A truck with a ramp is an absolute must for do-it-yourself movers. The difficulty (and struggle) of lifting every box and piece of furniture high enough to fit it into the truck can add hours—as well as aching muscles—to your move, even though renting a truck without one may be less expensive.
Moving Packing Advice
1. Use boxes of the proper size.
Pack books and other heavy goods for moving in tiny boxes; lighter items, such as linens and pillows, can go in larger ones. (Professional movers frequently grumble about large boxes filled with hefty objects. They not only complicate the task but also increase the likelihood of failure.)
2. Pack boxes with heavier stuff at the bottom and lighter items on top.
For balance, pack your heaviest boxes first and in the front of the vehicle if you’re loading it alone.
3. Fill all available space in the boxes.
With clothing, towels, or packing paper, fill in any holes. Boxes that seem sloppy or off balance will frequently not be moved by movers.
4. Refrain from placing goods from several rooms in the same box.
It will expedite packing and make unpacking much simpler as well.
5. Write a description of the contents and the room that each box is intended for on the label.
This will make it easier for you and your movers to locate every box at your new home. It’s a good idea to label each box with a number and keep an inventory list in a tiny notebook to keep track of everything you’ve packed and make sure you have everything when you unpack.
6. Securely tape your moving boxes
Close the bottom and top seams with a few pieces of tape before applying one of the moving professionals‘ tricks and making a few wraps all the way around the box’s top and bottom edges, which are particularly vulnerable.
7. Inquire with your mover about special crating if you’re relocating costly paintings.
To protect your artwork during a move, be sure to pack it correctly. Regular paper should never be used to wrap oil paintings because it will stick. Make an X with masking tape over the glass when packing photos for relocation to strengthen it and keep it intact if it breaks. The images should then be wrapped in cardboard between each framed piece for safety and placed in a frame box with paper or bubble wrap.
8. Be extra careful when packing the kitchen before moving.
There are many various kinds of items that go into packing the kitchen. Find out how to pack dishes before moving: Wrap each dish in packing paper before grouping five or six dishes together. Never pack dishes flat; always on their sides. Additionally, put a lot of paper that has been crumpled up below and above. Paper can be used as a divider between cups and bowls when bundling three or four of them together. Place everything within dish barrel boxes.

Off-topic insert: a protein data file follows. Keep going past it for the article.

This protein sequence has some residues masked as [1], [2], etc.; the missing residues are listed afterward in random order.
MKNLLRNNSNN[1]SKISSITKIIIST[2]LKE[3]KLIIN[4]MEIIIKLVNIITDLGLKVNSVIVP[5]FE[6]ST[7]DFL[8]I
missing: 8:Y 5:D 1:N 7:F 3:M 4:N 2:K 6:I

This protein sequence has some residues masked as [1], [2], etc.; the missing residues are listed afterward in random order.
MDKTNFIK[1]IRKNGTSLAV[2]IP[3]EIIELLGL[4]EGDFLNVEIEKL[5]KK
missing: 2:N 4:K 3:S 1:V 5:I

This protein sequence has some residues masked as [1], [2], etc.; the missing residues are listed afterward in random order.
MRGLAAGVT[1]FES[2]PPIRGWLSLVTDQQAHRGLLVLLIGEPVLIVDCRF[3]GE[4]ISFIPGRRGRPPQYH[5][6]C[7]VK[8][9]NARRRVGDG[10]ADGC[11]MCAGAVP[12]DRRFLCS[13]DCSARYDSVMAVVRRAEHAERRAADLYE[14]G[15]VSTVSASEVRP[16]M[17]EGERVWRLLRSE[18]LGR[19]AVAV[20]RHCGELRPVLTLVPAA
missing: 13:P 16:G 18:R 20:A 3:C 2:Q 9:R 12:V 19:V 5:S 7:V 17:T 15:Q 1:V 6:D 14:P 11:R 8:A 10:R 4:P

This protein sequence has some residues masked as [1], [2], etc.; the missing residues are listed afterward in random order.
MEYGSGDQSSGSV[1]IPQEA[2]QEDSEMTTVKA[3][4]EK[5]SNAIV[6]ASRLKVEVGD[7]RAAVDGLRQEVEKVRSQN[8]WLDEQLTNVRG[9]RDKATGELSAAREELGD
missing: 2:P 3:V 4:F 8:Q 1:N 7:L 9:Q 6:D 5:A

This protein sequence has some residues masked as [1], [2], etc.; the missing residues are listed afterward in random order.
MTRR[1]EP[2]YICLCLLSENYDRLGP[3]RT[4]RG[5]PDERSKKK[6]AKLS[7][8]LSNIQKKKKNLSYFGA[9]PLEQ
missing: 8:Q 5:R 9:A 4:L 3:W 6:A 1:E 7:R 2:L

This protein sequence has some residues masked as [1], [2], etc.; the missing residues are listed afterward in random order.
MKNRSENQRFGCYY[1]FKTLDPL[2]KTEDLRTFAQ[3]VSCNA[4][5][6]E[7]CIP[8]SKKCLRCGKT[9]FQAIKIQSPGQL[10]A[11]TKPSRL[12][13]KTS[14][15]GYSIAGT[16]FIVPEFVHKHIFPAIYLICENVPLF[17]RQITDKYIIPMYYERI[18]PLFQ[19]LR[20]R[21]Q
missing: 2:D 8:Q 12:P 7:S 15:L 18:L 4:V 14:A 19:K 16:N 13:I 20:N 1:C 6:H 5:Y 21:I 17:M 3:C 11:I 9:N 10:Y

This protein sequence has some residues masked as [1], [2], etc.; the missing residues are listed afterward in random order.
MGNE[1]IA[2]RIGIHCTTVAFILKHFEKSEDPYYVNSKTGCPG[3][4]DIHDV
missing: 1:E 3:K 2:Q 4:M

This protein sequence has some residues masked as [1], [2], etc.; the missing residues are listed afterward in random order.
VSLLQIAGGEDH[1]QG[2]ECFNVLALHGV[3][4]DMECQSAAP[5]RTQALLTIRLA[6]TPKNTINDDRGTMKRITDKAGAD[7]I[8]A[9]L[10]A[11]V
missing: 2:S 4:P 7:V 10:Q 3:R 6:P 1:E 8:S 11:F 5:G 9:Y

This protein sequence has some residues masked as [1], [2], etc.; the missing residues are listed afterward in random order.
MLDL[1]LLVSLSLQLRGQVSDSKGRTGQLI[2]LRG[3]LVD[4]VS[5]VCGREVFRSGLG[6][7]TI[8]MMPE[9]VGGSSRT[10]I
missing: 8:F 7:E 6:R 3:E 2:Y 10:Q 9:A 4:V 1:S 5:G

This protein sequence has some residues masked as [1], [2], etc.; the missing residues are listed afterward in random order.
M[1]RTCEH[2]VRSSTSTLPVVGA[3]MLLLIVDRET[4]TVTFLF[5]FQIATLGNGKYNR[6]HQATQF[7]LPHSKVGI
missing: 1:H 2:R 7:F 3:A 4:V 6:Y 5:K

Use a box with cardboard dividers to assist preserve the glasses while packing them for a move, and wrap them in numerous layers of paper to further protect them.
9. Organize your clothing
Folded clothing can be placed in cardboard boxes, bags, or even left in the dresser (as long as doing so won’t make the dresser too heavy to transport!) when packing for a move. Use a dedicated wardrobe box so you may hang your things inside of it for hanging. In addition, you won’t have to stress about how to pack your hangers for relocating!
When packing shoes for a move, you need to safeguard them from one another. Wrap each pair of shoes separately to prevent damage from buckles or sharp heels, as well as to prevent dirt from one pair of shoes from contaminating the rest of your footwear. To assist shoes maintain their shape, you can stuff socks inside of them.
You may repurpose some items to make packing jewelry easier. For example, to prevent necklaces from becoming tangled, string them through straws or toilet paper rolls.
10. Acquire moving TV packing tips.
Some movers wrap TVs in quilted furniture pads and move them just like any other piece of furniture. However, if you don’t have the original box, you must transport plasma TVs in special wooden crates because they can break if you put them flat. If you’re doing your own packing, double-box your TV by placing it inside of another box that has been padded with packing paper.